Generic Trojan families were detected 19.5% of the time. Most of these attacks are designed to deliver secondary payloads with info-stealers or spyware.


Adware mostly infects Macs through the Adload Trojan (28.5%) which acts as an installer for a series of malware infections.

With a smaller but still formidable share, Bundlore adware accounts for 26.5% of adware infections in the 10-month period. As its name implies, Bundlore installs a bundle of adware applications – probably including one the user actually wanted, as it seeks to hide its nefarious goals, like intrusive pop-up ads that may redirect to malicious websites or data-gathering forms. Apps delivered through Bundlore are known to collect IP addresses, user names, search queries, visited URLs, and more.

Pirrit takes the third spot with a 16.3% attempted infection rate. Pirrit adware, delivered via application bundles, is designed to scoop up your personal data (name, email address, etc.) and share it with advertisers or hackers.

With a 13.8% share of the adware market, Genieo is a browser hijacker that typically impersonates an essential software update. Once downloaded, it installs itself without further user interaction and becomes almost impossible for users to remove. Genieo tracks browser usage and mines user data.

Potentially Unwanted Applications (PUA)

Most PUAs detected by our engines this year are generic in nature, meaning the apps’ individual characteristics are not easily classified or categorized. In other words, Generic PUAs do a little bit of everything, from tracking data and mining crypto to hijacking the user’s browser and delivering secondary payloads – some potentially classifiable as downright malware.

Installmiez was the most popular individual PUA name to come up over the 10-month period, with a 17.1% rate of detection. Installmiez is known to trigger a plethora of pop-up ads, file transfers and redirects, which may lead users to malicious sites.

Coin miners (11.5%) and pen-testing tools like Meterpreter (11.1%) also ended up in our net, since not all installs reveal their true intent Various so-called cleaner apps again made the rounds this year, pushing ads and directing users to bogus sites promoting scams and even malware.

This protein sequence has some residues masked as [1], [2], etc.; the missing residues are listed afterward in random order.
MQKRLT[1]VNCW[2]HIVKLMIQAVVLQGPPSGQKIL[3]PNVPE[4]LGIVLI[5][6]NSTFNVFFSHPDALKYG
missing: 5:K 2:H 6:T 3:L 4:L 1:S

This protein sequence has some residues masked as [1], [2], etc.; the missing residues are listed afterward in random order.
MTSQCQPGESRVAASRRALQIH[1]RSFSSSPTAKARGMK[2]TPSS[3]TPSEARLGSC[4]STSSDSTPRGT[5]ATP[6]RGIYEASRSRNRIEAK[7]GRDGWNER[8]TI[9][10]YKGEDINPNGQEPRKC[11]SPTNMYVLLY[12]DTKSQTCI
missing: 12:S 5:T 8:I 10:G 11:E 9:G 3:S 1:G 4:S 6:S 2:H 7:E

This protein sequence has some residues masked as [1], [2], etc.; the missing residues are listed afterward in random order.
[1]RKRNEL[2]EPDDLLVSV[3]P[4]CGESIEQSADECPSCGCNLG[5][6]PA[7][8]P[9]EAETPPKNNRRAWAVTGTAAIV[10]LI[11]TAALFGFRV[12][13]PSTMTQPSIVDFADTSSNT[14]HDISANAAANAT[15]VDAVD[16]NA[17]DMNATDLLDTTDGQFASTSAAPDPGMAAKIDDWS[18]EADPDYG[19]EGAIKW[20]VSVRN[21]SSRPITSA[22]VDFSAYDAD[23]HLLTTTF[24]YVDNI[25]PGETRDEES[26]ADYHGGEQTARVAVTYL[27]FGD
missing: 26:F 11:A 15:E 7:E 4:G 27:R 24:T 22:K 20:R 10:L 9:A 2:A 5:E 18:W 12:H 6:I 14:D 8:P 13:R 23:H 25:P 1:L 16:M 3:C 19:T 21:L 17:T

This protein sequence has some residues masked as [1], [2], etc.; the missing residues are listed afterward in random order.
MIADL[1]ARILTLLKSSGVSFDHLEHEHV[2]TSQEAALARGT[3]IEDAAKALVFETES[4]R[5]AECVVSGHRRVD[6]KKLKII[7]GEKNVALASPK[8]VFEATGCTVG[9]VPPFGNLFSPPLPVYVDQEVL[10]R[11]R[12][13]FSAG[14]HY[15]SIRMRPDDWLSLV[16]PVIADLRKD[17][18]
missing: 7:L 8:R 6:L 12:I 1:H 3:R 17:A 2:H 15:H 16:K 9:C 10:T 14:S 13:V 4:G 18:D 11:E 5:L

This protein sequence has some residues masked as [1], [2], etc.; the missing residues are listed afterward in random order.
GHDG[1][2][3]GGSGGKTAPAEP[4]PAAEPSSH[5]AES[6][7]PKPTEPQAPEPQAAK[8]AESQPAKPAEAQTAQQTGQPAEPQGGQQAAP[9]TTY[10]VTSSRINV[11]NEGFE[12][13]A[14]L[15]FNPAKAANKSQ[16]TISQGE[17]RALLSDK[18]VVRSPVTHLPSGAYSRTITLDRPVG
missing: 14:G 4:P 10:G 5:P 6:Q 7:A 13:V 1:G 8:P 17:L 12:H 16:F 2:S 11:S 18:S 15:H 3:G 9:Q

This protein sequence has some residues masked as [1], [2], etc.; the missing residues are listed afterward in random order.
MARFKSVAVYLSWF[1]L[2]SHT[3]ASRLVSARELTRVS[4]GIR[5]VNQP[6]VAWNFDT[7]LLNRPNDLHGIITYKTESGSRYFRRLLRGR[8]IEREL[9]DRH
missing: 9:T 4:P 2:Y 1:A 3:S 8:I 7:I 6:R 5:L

2.2% of the PUAs we detected bore evidence of keylogging. And 1.6% of PUAs were jailbreaktools deployed intentionally by users seeking to eliminate restrictions on their iOS devices.

Protect your Mac

Most file-based threats targeting Macs remain predictable in nature, but it’s important to keep your guard up at all times. Bitdefender Antivirus for Mac offers real-time protection against all types of malware, including ransomware, and blocks and removes adware before it gets a chance to install itself on your system.

With Safe Files, you can prevent unauthorized changes to your most important files. Simply add folders to the watch list, and Bitdefender guards the files they store against ransomware and other threats. Only applications you explicitly deem trustworthy can access your Safe Files.

Time Machine Protection gives you the edge against malware that tries to encrypt or destroy your backups.

Our Traffic Light browser extension protects all your browsing, including your online shopping and banking, and can filter out inappropriate content. With automatic protection on, Bitdefender scans all links before you click on them, so you never unknowingly open harmful web pages.

Bitdefender AV for Mac also detects and removes Windows malware so you don’t pick it up and pass it on to PC users. Learn more at https://www.bitdefender.com/solutions/antivirus-for-mac.html.




Filip has 15 years of experience in technology journalism. In recent years, he has turned his focus to cybersecurity in his role as Information Security Analyst at Bitdefender.